Hi Mary Your consultant was very wise. His words would also be useful to those that are grieving. If we are miserable all the time no one will want to be bothered with us, as sad as that is, so I keep my tears for my time behind closed doors now and learning to smile, even laugh and joke again. Our pain becomes buried deep within and I fear never leave us…
Love to you
Pat xxx


Thank you, Pat for your post, it is very true.
Love to you, too.
Mary x x x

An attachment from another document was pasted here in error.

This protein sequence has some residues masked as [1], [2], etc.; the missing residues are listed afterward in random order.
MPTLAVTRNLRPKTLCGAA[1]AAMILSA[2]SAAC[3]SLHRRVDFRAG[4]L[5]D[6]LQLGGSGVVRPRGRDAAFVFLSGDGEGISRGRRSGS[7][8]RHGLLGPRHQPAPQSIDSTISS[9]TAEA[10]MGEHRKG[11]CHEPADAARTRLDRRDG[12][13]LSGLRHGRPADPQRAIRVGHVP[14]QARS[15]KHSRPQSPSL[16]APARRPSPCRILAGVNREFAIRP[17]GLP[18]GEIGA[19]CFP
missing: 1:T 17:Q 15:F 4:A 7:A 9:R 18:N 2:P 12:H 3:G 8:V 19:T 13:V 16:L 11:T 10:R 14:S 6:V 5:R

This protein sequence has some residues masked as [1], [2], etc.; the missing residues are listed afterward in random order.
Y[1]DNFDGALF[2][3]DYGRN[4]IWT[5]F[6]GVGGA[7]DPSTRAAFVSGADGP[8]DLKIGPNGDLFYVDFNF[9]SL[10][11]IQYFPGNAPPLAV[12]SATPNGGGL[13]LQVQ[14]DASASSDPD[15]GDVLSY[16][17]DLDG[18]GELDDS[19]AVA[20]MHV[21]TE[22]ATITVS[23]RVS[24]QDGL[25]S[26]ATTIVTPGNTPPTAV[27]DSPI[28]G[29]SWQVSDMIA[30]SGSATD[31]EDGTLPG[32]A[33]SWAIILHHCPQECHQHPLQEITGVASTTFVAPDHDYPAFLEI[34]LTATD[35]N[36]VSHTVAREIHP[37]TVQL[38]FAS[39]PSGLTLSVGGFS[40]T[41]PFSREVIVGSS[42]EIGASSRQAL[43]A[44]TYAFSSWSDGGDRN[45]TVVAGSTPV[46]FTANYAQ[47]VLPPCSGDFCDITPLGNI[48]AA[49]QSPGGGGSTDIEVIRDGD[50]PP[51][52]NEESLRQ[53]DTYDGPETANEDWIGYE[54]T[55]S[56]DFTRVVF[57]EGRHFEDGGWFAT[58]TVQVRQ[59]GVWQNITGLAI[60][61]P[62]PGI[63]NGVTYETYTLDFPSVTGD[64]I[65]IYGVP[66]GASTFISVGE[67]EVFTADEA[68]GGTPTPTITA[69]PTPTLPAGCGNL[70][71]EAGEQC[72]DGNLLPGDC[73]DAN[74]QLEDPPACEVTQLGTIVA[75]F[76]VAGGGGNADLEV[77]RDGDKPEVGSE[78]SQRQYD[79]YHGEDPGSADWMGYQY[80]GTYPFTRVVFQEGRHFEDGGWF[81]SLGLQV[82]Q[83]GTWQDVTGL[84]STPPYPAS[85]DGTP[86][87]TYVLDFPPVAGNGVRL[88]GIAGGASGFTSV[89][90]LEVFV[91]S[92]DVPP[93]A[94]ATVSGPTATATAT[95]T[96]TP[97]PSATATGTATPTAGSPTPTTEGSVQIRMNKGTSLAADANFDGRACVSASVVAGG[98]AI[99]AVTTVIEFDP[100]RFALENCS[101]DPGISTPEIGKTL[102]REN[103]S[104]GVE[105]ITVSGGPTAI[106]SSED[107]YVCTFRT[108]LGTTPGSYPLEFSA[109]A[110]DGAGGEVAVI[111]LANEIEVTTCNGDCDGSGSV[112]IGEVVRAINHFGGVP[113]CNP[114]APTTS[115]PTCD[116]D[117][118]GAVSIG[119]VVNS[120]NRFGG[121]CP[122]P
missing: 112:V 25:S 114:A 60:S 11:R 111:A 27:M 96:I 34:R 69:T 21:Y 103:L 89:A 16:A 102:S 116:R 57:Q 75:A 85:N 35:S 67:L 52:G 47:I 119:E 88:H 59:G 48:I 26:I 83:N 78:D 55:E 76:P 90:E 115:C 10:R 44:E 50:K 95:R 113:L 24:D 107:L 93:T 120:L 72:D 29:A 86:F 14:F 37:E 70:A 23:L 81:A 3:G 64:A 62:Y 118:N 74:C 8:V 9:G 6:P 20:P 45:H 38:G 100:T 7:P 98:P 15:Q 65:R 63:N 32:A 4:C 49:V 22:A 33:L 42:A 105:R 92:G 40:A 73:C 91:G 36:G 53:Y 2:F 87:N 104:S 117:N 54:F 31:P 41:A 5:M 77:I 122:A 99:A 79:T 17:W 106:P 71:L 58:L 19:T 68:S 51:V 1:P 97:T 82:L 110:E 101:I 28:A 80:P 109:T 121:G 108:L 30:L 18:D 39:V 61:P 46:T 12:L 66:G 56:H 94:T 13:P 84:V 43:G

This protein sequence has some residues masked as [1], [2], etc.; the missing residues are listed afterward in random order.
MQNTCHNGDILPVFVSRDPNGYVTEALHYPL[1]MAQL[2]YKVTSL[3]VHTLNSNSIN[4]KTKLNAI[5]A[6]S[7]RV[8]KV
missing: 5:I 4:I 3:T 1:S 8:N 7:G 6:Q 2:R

Dear Pat and Mary and All on this thread, within our grief and coping with Lockdown. Have to admit, I haven’t looked on these threads hardly since Lockdown. My first reaction was that I had too much to cope with, without looking into this part of present life. At first Lockdown only extended my depth of isolation that I have been trying to overcome since my husband died two years ago. I just felt Lockdown was the loss of freedom on top of the loss of my dear husband, whom I have missed greatly. However, I have learned to cope with my new way of life, like not being able to see my children or friends or attend any gatherings where I would meet other people. I have noticed that whereas when I was newly widowed people who met me would often begin a conversation with ‘How are you?’ Now, in view of Lockdown, such a difficult question to answer, and in the end, we often end up saying “Alright thank you” whether we are feeling alright or not! Now I find when people phone me, or write emails, their first few words usually begin with “How are you coping”? To which I often give the usual reply that I am alright, and carry on as before, not mentioning that maybe just before the phone rang I had been feeling far from ‘alright’!